Alaska News Nightly: October 27, 2010

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Judge Sides With Democratic, Republican Parties About Write-In List Issue
Ellen Lockyer, KSKA – Anchorage
Wednesday, an Anchorage judge sided with both the Alaska Democratic Party and the Republican Party of Alaska against the State Division of Elections.  At issue is the public display of a list of write-in candidates for this year’s election.  As KSKA’s Ellen Lockyer reports, even as the courts issue a temporary restraining order against the practice, that decision is facing a new challenge.

Multiple Lawsuits Arise Leading Up to General Election
Ellen Lockyer, KSKA – Anchorage
The court case involving polling place violations is only one of the legal actions marring this year’s general election.

Yesterday’s release of U.S. Senate candidate Joe Miller’s personnel records by the Fairbanks North Star Borough came after a freedom of information suit was  filed against the Borough by several news organizations.

Miller had worked part time for the Borough as an attorney and was disciplined by his employer for having used borough computers for political purposes, violating the borough’s ethics policy.   Miller has fought the release of the records since mid summer, but recently admitted in public that he had been put on leave and docked pay.

Rene Broker, the Fairbanks North Star Borough’s attorney who was Miller’s boss, said he worked for the Borough for seven years and was considered a friend and a colleague.

The personnel records depict Miller’s behavior when confronted about his actions by co-worker Sue Dolan.  Miller had used three borough computers to vote in a poll, then attempted to wipe out evidence of that use by clearing the computer’s internet histories.  That actually led to the discovery of his acts, as Dolan asked why the histories had been cleared on three computers.

One memo from Broker, dated March 26, 2008, notifies Miller of an investigation and possible disciplinary action for being “dishonest about your conduct and about the reasons for your conduct.”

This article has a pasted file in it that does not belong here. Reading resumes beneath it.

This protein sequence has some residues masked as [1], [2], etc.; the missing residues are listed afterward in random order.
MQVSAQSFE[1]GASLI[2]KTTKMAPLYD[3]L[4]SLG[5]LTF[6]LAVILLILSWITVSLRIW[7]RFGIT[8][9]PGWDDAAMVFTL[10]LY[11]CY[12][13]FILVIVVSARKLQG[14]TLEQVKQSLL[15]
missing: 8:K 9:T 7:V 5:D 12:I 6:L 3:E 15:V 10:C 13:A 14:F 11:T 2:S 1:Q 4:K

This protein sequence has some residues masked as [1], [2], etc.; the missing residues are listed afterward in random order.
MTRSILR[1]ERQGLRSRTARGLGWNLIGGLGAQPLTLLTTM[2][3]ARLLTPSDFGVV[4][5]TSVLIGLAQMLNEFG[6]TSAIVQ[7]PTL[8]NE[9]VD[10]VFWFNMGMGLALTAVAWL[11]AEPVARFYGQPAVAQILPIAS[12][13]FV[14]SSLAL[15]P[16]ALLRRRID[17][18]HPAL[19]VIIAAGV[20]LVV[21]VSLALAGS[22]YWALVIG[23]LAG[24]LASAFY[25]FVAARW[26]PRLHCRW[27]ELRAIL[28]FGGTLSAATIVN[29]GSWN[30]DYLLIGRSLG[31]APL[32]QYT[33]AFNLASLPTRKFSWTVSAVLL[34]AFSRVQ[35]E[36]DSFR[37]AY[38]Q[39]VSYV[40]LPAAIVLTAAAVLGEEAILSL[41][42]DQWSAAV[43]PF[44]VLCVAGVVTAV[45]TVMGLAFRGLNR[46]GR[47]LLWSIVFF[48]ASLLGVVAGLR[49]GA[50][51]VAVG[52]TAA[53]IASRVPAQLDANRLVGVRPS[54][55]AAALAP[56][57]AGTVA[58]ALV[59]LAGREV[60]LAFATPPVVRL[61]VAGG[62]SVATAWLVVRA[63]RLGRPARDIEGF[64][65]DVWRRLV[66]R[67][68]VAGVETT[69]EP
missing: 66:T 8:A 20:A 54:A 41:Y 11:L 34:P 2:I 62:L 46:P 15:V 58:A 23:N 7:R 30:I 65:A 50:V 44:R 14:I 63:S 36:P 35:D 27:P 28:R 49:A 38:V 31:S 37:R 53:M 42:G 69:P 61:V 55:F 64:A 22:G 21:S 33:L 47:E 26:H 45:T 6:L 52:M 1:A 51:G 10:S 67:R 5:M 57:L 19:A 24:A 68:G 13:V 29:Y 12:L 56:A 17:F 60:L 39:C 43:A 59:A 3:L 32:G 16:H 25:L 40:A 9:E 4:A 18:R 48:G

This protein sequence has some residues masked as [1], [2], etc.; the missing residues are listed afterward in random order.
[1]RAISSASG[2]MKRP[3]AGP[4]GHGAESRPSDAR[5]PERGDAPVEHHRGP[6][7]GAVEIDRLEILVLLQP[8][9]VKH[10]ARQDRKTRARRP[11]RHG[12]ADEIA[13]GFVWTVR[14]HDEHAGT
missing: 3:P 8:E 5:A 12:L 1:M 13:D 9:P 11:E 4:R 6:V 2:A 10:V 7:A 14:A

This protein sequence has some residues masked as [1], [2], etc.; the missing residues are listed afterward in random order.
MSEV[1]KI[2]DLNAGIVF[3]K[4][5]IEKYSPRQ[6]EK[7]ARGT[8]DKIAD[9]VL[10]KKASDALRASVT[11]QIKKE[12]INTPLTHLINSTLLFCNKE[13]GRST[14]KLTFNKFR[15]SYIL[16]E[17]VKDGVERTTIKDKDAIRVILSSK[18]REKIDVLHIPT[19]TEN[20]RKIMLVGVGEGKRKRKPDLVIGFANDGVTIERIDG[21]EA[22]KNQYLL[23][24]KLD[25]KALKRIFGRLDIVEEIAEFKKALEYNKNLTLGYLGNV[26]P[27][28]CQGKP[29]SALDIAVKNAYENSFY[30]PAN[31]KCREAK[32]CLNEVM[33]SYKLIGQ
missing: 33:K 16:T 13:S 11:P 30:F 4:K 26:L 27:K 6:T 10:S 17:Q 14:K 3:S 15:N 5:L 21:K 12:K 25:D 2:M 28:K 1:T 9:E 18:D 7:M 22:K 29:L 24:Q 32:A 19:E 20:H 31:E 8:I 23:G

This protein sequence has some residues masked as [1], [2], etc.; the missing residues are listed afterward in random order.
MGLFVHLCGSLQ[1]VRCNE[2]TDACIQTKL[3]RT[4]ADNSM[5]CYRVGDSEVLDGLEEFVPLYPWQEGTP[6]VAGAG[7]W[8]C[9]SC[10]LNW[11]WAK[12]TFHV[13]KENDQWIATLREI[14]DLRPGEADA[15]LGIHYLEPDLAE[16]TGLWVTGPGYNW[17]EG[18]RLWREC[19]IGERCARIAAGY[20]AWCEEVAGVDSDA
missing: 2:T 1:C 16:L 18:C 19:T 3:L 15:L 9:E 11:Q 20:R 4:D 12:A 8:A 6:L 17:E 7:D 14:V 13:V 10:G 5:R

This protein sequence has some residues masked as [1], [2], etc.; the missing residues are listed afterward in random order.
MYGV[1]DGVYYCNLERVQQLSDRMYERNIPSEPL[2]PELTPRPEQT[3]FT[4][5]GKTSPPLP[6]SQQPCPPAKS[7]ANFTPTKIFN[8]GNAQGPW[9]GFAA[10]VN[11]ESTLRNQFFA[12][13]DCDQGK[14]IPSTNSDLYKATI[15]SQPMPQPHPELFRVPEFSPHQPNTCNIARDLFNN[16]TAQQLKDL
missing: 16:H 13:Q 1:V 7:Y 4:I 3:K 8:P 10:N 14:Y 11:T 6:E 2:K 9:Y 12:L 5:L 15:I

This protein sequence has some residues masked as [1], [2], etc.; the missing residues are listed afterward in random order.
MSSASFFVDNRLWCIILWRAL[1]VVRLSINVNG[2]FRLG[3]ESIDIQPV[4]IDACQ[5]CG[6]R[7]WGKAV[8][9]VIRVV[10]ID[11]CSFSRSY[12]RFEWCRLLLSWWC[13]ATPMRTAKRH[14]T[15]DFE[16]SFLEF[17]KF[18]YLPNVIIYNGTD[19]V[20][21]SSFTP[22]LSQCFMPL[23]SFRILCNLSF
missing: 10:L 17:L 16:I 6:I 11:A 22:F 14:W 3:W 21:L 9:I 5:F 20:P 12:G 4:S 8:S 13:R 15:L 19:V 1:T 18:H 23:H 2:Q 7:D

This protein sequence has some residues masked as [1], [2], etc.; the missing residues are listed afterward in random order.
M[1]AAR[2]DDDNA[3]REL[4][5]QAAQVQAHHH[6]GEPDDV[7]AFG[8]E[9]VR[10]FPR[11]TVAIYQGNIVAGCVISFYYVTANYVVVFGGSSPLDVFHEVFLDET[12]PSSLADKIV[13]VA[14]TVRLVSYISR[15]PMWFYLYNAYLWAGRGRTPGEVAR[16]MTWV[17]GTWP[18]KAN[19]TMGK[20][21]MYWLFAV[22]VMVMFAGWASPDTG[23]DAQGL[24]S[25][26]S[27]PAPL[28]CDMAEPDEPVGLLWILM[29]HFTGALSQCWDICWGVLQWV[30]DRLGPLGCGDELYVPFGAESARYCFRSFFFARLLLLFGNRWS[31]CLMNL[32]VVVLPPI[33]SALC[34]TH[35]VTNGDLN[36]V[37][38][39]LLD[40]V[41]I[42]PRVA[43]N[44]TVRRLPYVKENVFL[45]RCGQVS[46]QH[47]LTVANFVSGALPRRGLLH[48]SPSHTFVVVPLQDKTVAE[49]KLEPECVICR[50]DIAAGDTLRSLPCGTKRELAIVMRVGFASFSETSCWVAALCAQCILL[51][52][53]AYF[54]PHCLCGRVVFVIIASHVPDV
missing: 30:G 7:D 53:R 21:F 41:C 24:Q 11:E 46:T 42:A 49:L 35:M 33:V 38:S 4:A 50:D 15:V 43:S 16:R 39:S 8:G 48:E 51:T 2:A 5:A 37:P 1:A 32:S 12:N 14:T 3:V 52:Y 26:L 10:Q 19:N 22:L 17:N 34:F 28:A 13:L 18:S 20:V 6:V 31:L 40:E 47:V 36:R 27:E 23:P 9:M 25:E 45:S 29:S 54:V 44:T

Other records contain emails pertinent to Borough affairs. Broker worries about email correspondence regarding TAPS litigation.

Apparently, when Miller finally resigned from his employment with the Borough, he wiped out his Borough emails, some pertaining to the litigation, which Broker considers public records.

Broker says she’s still trying to find out why Miller did that.

Broker said most of the missing emails were later recovered.

Weekend Vandals Smash Windows Across City
Len Anderson, KSKA – Anchorage
Anchorage police are looking for those responsible for a weekend vandalism spree that spread across the city and caused about a quarter of a million dollars in damage.

Program Underway to Label Farmed Fish
Steve Heimel, APRN – Anchorage
There is yet another program afoot for sustainability labeling of seafood.  This one concentrates on farmed fish.  It’s a sustainability index that its creators hope will come into increasing use by marketers and consumers.  It’s called the GAPI, which stands for Global Aquaculture Performance Index.  There are sustainability scores for the aquaculture programs in most countries that raise fish in ocean pens.  It was created for the Lenfest Foundation by Doctor John Volpe for the University of Victoria, Canada.

The index looks at factors like the amount of energy used in production, the burden on the environment outside the pens, and the amount of drugs used on the fish.

Fish farming is growing fast, and has been vehemently opposed by Alaska fishermen, who saw farmed fish devastate the salmon market, forcing big price reductions and big changes in the marketing and handling of wild salmon.  But the new sustainability index shows that concerns about farmed salmon may be dwarfed by other sectors of the industry that are quickly expanding in many parts of the world.